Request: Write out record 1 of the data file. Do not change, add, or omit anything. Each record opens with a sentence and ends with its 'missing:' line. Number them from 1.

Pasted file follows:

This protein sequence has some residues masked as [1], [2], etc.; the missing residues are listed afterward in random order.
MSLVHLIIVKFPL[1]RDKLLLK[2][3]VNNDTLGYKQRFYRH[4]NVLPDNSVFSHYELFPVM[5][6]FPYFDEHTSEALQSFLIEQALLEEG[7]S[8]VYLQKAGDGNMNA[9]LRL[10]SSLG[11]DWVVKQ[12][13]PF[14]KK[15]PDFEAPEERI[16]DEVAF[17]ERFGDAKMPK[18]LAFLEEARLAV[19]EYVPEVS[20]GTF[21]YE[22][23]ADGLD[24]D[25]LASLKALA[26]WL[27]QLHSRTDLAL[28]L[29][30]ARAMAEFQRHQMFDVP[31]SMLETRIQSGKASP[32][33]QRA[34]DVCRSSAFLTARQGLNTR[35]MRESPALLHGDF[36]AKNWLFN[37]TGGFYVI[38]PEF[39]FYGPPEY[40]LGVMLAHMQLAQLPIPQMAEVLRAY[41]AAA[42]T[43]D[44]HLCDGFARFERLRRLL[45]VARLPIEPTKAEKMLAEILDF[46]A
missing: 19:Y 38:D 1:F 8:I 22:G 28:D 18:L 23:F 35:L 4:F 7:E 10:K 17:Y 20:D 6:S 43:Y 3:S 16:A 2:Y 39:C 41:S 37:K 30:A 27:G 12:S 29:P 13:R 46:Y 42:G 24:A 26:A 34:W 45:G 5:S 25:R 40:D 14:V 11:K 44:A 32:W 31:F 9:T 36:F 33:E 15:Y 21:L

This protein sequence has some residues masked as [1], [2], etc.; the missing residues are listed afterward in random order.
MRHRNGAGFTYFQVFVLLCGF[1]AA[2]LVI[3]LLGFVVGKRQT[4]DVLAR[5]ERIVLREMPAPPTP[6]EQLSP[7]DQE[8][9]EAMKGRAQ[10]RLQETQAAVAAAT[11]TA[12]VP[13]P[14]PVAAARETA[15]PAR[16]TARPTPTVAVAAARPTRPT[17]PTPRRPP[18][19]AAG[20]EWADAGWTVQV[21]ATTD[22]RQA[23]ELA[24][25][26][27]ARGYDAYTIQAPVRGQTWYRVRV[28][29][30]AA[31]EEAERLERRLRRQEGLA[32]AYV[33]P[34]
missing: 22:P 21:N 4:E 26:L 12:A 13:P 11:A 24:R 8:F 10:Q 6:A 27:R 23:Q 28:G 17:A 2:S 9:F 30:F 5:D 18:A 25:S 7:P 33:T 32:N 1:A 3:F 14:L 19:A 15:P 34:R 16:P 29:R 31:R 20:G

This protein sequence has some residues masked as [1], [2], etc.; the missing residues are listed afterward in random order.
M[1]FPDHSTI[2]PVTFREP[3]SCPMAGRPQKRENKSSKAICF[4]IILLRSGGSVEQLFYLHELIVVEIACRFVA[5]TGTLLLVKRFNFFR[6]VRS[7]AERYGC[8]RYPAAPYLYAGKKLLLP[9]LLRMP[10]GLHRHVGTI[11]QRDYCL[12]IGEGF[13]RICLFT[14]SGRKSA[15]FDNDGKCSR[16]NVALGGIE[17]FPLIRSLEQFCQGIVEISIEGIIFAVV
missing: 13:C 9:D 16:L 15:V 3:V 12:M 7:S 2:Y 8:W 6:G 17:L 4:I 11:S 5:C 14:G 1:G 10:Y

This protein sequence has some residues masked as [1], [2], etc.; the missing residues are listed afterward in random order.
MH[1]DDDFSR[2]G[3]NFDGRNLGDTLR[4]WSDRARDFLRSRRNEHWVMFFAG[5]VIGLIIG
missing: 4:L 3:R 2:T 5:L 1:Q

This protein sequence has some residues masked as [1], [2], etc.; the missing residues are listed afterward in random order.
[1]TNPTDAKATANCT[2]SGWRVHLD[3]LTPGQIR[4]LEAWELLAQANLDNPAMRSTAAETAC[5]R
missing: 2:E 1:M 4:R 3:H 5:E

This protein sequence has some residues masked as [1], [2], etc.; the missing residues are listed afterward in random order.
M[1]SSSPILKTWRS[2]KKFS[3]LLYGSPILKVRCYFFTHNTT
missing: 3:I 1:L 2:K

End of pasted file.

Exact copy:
This protein sequence has some residues masked as [1], [2], etc.; the missing residues are listed afterward in random order.
MSLVHLIIVKFPL[1]RDKLLLK[2][3]VNNDTLGYKQRFYRH[4]NVLPDNSVFSHYELFPVM[5][6]FPYFDEHTSEALQSFLIEQALLEEG[7]S[8]VYLQKAGDGNMNA[9]LRL[10]SSLG[11]DWVVKQ[12][13]PF[14]KK[15]PDFEAPEERI[16]DEVAF[17]ERFGDAKMPK[18]LAFLEEARLAV[19]EYVPEVS[20]GTF[21]YE[22][23]ADGLD[24]D[25]LASLKALA[26]WL[27]QLHSRTDLAL[28]L[29][30]ARAMAEFQRHQMFDVP[31]SMLETRIQSGKASP[32][33]QRA[34]DVCRSSAFLTARQGLNTR[35]MRESPALLHGDF[36]AKNWLFN[37]TGGFYVI[38]PEF[39]FYGPPEY[40]LGVMLAHMQLAQLPIPQMAEVLRAY[41]AAA[42]T[43]D[44]HLCDGFARFERLRRLL[45]VARLPIEPTKAEKMLAEILDF[46]A
missing: 19:Y 38:D 1:F 8:I 22:G 28:D 18:L 23:F 35:L 4:F 7:E 10:K 17:Y 20:D 6:S 43:Y 3:S 16:A 2:Y 39:C 41:S 37:K 30:A 27:G 12:S 29:P 13:R 46:Y 42:G 24:A 26:A 34:W 45:G 5:S 25:R 40:D 14:V 11:K 44:A 32:W 31:F 9:T 36:F 33:E 15:Y 21:L